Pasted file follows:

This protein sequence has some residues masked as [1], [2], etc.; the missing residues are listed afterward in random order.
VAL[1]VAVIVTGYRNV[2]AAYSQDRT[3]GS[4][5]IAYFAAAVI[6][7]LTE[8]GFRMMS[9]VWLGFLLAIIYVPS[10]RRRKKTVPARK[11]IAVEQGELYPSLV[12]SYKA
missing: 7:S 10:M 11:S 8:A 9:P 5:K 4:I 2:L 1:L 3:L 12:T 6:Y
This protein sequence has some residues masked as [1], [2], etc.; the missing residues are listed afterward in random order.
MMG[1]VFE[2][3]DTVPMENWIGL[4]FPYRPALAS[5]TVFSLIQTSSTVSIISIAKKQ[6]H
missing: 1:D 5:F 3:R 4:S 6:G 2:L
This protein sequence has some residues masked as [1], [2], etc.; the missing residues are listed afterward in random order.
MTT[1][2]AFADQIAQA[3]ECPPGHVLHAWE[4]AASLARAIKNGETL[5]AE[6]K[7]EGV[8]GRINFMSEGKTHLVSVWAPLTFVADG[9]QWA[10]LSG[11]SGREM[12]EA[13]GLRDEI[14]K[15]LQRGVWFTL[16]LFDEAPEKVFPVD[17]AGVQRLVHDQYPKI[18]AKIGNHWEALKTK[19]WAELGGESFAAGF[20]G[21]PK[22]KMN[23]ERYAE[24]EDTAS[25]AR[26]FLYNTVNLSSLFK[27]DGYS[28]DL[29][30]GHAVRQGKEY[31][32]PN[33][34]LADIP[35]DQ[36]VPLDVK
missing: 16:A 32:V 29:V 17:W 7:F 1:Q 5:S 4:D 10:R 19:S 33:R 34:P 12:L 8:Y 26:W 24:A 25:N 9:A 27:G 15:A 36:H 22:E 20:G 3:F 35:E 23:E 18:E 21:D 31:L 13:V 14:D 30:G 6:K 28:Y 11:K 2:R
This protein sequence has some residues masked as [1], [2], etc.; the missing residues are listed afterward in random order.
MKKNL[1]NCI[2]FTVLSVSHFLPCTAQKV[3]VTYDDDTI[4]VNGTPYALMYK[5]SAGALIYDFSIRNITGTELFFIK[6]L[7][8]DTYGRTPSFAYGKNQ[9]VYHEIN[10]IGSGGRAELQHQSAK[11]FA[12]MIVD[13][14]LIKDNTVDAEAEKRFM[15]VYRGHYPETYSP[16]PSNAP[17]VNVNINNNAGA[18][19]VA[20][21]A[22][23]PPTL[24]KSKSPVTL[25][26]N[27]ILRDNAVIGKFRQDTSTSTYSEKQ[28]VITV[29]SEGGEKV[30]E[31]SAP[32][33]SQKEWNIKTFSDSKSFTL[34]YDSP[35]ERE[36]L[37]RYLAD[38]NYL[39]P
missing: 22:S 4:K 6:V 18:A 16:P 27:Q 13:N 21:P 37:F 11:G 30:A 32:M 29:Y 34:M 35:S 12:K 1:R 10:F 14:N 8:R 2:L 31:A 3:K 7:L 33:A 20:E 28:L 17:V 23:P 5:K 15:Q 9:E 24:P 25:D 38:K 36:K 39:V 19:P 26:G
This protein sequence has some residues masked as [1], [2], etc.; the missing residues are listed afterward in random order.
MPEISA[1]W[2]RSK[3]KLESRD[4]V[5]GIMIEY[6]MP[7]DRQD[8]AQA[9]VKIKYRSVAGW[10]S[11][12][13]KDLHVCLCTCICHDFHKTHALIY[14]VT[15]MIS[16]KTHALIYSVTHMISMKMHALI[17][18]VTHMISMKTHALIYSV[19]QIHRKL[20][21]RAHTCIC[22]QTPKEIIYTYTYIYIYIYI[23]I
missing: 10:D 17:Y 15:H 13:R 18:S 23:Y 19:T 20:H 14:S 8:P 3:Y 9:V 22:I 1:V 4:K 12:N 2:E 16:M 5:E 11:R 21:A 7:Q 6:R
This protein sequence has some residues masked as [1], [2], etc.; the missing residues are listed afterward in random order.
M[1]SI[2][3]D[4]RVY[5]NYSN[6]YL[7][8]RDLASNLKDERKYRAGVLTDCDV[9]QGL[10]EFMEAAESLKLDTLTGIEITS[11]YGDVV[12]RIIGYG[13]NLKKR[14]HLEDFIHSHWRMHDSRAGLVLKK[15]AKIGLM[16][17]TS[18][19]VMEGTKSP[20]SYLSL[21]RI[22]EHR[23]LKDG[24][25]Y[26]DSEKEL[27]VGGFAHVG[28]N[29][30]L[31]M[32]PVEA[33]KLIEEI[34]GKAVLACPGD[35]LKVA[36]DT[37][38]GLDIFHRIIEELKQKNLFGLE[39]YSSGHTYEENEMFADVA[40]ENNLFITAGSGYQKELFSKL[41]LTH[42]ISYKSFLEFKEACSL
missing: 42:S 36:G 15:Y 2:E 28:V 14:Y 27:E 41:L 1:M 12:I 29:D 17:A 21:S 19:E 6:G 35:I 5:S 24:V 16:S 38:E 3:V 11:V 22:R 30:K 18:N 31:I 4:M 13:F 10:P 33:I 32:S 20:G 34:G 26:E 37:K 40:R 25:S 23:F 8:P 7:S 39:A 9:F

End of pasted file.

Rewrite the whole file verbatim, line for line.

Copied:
This protein sequence has some residues masked as [1], [2], etc.; the missing residues are listed afterward in random order.
VAL[1]VAVIVTGYRNV[2]AAYSQDRT[3]GS[4][5]IAYFAAAVI[6][7]LTE[8]GFRMMS[9]VWLGFLLAIIYVPS[10]RRRKKTVPARK[11]IAVEQGELYPSLV[12]SYKA
missing: 7:S 10:M 11:S 8:A 9:P 5:K 4:I 2:L 1:L 3:L 12:T 6:Y
This protein sequence has some residues masked as [1], [2], etc.; the missing residues are listed afterward in random order.
MMG[1]VFE[2][3]DTVPMENWIGL[4]FPYRPALAS[5]TVFSLIQTSSTVSIISIAKKQ[6]H
missing: 1:D 5:F 3:R 4:S 6:G 2:L
This protein sequence has some residues masked as [1], [2], etc.; the missing residues are listed afterward in random order.
MTT[1][2]AFADQIAQA[3]ECPPGHVLHAWE[4]AASLARAIKNGETL[5]AE[6]K[7]EGV[8]GRINFMSEGKTHLVSVWAPLTFVADG[9]QWA[10]LSG[11]SGREM[12]EA[13]GLRDEI[14]K[15]LQRGVWFTL[16]LFDEAPEKVFPVD[17]AGVQRLVHDQYPKI[18]AKIGNHWEALKTK[19]WAELGGESFAAGF[20]G[21]PK[22]KMN[23]ERYAE[24]EDTAS[25]AR[26]FLYNTVNLSSLFK[27]DGYS[28]DL[29][30]GHAVRQGKEY[31][32]PN[33][34]LADIP[35]DQ[36]VPLDVK
missing: 16:A 32:V 29:V 17:W 7:F 1:Q 5:S 4:D 10:R 19:S 33:R 34:P 12:L 8:Y 26:W 24:A 25:N 9:A 27:G 15:A 36:H 22:E 20:G 3:F 35:E 23:E 18:E 21:D 31:L 13:V 14:D 30:G 6:K 28:Y 11:K 2:R
This protein sequence has some residues masked as [1], [2], etc.; the missing residues are listed afterward in random order.
MKKNL[1]NCI[2]FTVLSVSHFLPCTAQKV[3]VTYDDDTI[4]VNGTPYALMYK[5]SAGALIYDFSIRNITGTELFFIK[6]L[7][8]DTYGRTPSFAYGKNQ[9]VYHEIN[10]IGSGGRAELQHQSAK[11]FA[12]MIVD[13][14]LIKDNTVDAEAEKRFM[15]VYRGHYPETYSP[16]PSNAP[17]VNVNINNNAGA[18][19]VA[20][21]A[22][23]PPTL[24]KSKSPVTL[25][26]N[27]ILRDNAVIGKFRQDTSTSTYSEKQ[28]VITV[29]SEGGEKV[30]E[31]SAP[32][33]SQKEWNIKTFSDSKSFTL[34]YDSP[35]ERE[36]L[37]RYLAD[38]NYL[39]P
missing: 22:S 4:K 6:V 18:A 16:P 27:Q 13:N 21:P 37:F 11:G 30:A 32:M 29:Y 34:M 35:S 12:K 1:R 10:F 14:N 8:R 2:L 31:A 3:K 7:L 33:A 20:E 28:L 17:V 23:P 5:K 15:Q 9:E 24:P 25:D 38:K 36:K 39:V 19:P 26:G
This protein sequence has some residues masked as [1], [2], etc.; the missing residues are listed afterward in random order.
MPEISA[1]W[2]RSK[3]KLESRD[4]V[5]GIMIEY[6]MP[7]DRQD[8]AQA[9]VKIKYRSVAGW[10]S[11][12][13]KDLHVCLCTCICHDFHKTHALIY[14]VT[15]MIS[16]KTHALIYSVTHMISMKMHALI[17][18]VTHMISMKTHALIYSV[19]QIHRKL[20][21]RAHTCIC[22]QTPKEIIYTYTYIYIYIYI[23]I
missing: 10:D 17:Y 15:H 13:R 18:S 23:Y 19:T 20:H 14:S 8:P 3:Y 9:V 22:I 1:V 4:K 12:N 2:E 16:M 5:E 11:R 21:A 7:Q 6:R
This protein sequence has some residues masked as [1], [2], etc.; the missing residues are listed afterward in random order.
M[1]SI[2][3]D[4]RVY[5]NYSN[6]YL[7][8]RDLASNLKDERKYRAGVLTDCDV[9]QGL[10]EFMEAAESLKLDTLTGIEITS[11]YGDVV[12]RIIGYG[13]NLKKR[14]HLEDFIHSHWRMHDSRAGLVLKK[15]AKIGLM[16][17]TS[18][19]VMEGTKSP[20]SYLSL[21]RI[22]EHR[23]LKDG[24][25]Y[26]DSEKEL[27]VGGFAHVG[28]N[29][30]L[31]M[32]PVEA[33]KLIEEI[34]GKAVLACPGD[35]LKVA[36]DT[37][38]GLDIFHRIIEELKQKNLFGLE[39]YSSGHTYEENEMFADVA[40]ENNLFITAGSGYQKELFSKL[41]LTH[42]ISYKSFLEFKEACSL
missing: 42:S 36:G 15:Y 2:E 28:V 14:Y 27:E 41:L 1:M 12:I 29:D 17:A 21:S 19:E 6:G 35:I 5:S 24:V 16:S 38:E 3:V 11:V 22:R 30:K 18:N 31:I 4:M 13:F 10:P 33:I 32:S 20:G 34:G 26:E 37:K 40:R 25:S 23:F 8:P 7:S 39:A 9:F